Review: The Addams Family, the Broadway Musical

The Addams Family Photo: Jeff Busby

Fans of The Addams Family 1960s cult TV series will love the musical now at the Capitol Theatre until April 28. Younger fans are more likely to remember the 1990s films starring Anjelica Huston and Raul Julia but whatever your history with this kooky family you will remember the finger clicking and the great TV theme “they’re creepy and they’re kooky, mysterious and spooky”.

The Addams Family Broadway musical appeals to this familiarity right from the get-go: it opens with the familiar theme and clicking of fingers, as a hand peeks from behind the curtain, regrettably the only appearance of Thing.

Uncle Fester cavorts with the Moon Photo: Jeff Busby

This show is lively, colourful and entertaining. It has many things going for it: catchy numbers, a gorgeous set, fabulous costumes, a very competent cast and some spectacular visual gags.

What is doesn’t have is a strong story with any depth, but it doesn’t need it.

A very simple plot from the writers of Jersey Boys, Marshall Brickman and Rick Elice, is used as the vehicle for the much-loved quirky characters based on the creation of American cartoonist Charles Addams: the amorous and elegant Gomez Addams, his gorgeously slinky wife Morticia, kooky ‘lightbulb’ Uncle Fester, cheeky Pugsley who just wants to be tortured, and even Cousin Itt who pops in at the end to make it a double wedding (he weds the curtain tassel that provides the first visual gag in the opening minutes).

Wednesday (Teagan Wouters) has fallen in love with Lucas Beineke (Tim Maddren) a ‘normal’ boy from a ‘normal’ family. And now the two families must meet.

Gomez and Morticia make up Photo: Jeff Busby

Cue in “Guess who’s coming to dinner” and a clash of two worlds. Cue in also the basis for conflict between ever-loving couple Gomez and Morticia after Wednesday confides in her father that she wants to marry this boy but asks him not to tell mother.

The cast does a great job under the direction of Jerry Zaks, anchored strongly by very solid performances from both John Waters as Gomez and Chloe Dallimore as Morticia. Waters makes the role of Gomez his own while paying respect to both John Astin from the TV series and the more Hispanic Raul Julia from the 1990s films. Dallimore’s Morticia is suitably slinky and matriarchal. Their make-up number “Tango de Amour” is a delight.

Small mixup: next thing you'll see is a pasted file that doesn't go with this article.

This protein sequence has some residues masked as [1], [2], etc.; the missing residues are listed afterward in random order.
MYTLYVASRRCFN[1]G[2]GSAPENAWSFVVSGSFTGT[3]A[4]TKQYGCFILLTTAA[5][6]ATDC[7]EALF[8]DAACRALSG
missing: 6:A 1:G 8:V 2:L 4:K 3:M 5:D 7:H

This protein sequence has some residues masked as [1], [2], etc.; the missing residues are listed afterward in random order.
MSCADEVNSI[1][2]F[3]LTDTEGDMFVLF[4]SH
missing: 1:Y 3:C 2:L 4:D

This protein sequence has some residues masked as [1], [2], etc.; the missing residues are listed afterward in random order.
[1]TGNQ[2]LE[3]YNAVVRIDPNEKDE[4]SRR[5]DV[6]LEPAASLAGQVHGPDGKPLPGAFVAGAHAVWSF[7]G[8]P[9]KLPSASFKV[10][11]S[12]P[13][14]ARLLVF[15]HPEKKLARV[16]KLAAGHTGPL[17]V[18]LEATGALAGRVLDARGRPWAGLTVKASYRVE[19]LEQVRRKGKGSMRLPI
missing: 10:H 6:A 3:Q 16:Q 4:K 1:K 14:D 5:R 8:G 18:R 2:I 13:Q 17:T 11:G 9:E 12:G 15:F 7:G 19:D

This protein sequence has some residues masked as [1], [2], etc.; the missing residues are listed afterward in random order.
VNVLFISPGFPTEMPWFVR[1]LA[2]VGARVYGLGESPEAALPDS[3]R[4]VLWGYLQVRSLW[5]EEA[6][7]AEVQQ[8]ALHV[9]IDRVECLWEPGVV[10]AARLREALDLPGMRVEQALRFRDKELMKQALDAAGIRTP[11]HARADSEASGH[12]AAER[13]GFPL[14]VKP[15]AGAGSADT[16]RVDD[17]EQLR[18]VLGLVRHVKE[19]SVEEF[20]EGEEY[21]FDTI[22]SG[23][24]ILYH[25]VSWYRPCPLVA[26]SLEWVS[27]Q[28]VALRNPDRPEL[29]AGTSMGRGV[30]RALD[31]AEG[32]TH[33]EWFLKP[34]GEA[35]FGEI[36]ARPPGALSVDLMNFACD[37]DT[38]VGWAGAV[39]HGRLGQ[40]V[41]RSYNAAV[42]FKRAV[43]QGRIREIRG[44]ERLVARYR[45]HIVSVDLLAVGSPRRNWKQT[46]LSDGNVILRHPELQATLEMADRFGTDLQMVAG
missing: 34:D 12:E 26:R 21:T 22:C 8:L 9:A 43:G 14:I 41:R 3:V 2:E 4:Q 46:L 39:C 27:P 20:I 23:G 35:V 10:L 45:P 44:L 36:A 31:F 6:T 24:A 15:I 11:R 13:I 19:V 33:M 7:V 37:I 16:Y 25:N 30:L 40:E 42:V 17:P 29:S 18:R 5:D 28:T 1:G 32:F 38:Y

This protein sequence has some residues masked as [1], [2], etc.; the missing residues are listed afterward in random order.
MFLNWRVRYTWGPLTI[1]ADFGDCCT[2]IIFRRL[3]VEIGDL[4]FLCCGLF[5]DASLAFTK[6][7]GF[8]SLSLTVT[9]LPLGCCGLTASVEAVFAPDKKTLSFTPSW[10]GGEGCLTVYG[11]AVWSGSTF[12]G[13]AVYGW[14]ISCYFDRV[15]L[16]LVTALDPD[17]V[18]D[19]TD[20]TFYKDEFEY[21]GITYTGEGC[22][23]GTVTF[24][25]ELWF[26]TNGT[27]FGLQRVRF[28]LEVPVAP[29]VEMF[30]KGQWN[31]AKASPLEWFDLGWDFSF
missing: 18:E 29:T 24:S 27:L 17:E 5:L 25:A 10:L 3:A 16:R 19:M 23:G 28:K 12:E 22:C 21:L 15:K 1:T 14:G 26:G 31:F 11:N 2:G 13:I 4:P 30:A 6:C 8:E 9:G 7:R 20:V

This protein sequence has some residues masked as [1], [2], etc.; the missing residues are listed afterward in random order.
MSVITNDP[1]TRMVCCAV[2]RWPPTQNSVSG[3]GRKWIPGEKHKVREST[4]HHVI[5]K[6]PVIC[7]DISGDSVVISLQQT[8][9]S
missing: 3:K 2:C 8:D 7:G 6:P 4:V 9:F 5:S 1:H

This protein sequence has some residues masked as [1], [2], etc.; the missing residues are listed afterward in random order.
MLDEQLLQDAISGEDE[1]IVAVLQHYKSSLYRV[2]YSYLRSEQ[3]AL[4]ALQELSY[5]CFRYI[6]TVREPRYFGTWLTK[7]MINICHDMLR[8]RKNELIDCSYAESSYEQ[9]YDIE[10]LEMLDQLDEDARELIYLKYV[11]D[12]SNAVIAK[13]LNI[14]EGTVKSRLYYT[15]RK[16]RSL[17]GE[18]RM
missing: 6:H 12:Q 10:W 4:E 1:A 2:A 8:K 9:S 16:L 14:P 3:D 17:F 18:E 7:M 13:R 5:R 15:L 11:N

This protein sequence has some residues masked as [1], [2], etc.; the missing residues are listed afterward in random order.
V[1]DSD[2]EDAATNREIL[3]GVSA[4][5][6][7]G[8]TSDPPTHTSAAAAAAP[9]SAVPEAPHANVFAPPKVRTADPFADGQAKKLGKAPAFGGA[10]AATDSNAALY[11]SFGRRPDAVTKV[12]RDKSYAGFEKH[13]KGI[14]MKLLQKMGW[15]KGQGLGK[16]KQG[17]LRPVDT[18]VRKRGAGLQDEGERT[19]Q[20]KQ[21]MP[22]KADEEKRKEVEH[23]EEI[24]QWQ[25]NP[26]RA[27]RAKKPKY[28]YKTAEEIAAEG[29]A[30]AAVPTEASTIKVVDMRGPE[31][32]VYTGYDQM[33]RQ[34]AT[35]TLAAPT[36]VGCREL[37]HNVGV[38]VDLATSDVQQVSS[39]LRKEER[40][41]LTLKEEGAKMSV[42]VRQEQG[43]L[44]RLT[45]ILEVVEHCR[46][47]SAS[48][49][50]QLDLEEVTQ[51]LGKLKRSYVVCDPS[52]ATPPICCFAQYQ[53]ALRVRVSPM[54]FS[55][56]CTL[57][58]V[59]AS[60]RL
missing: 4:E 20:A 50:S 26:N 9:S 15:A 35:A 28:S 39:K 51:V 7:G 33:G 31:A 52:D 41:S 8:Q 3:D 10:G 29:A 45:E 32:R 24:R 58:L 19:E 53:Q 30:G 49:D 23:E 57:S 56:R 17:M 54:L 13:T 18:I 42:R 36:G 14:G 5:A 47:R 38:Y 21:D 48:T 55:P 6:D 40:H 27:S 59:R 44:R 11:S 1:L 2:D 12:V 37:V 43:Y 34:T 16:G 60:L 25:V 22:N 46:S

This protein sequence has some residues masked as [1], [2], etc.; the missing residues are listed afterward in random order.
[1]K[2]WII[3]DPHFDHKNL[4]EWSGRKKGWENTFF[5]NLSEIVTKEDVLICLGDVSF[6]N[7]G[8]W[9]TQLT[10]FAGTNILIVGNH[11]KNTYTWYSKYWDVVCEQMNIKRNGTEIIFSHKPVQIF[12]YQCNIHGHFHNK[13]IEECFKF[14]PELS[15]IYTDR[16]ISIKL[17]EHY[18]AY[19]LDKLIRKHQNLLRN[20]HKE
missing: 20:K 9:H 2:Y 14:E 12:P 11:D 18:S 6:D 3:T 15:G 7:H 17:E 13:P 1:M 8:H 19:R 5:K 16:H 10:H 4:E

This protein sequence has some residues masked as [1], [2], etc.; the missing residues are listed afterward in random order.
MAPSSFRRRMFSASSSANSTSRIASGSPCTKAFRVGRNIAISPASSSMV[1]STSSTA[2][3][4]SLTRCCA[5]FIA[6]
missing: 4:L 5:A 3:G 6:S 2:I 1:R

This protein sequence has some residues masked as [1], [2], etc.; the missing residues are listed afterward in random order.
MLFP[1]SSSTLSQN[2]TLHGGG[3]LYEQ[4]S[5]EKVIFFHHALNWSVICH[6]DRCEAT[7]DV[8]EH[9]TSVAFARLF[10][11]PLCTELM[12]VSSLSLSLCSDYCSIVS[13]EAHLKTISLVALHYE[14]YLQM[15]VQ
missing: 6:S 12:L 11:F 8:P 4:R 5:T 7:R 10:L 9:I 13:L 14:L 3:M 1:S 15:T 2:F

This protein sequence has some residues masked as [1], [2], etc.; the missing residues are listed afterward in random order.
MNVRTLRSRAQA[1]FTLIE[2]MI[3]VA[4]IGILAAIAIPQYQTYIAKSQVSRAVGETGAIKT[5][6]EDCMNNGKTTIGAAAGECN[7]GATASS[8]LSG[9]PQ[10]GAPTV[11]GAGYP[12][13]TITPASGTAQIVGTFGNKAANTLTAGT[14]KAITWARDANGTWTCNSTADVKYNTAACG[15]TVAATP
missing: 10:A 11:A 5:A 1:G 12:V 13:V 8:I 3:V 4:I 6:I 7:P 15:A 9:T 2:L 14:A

But the standout performance is Katrina Retallick as Alice Beineke – dressed in bright canary yellow she steals many of the scenes, especially with her fabulous number “Waiting”.

Also strong is Russell Dykstra as Uncle Fester: he provides one of the highlights of the show with his number “The Moon and Me”.

Wouters delivers a very contemporary Wednesday, Ben Hudson’s Frankenstein-like butler Lurch provides a delightful moment when he breaks into song, and Meredith O’Reilly’s grandma is weird and whacky.

The Addams ancestral ensemble Photo: Jeff Busby

I loved the ghostly ensemble of Addams family ancestors who slink around the house and Central Park as silvery shadows, working with Uncle Fester to help the young lovers.

Andrew Lippa’s songs, played live by an orchestra conducted by Luke Hunter, include such great numbers as “Full Disclosure”, “Trapped” and “Just around the corner”.

The Addams Family is a fun show the whole family can enjoy.Catch it at the Capitol Theatre, Haymarket Sydney, until April 28. Tickets: $49-$149. Bookings: 1300 723 038 or visit the website.

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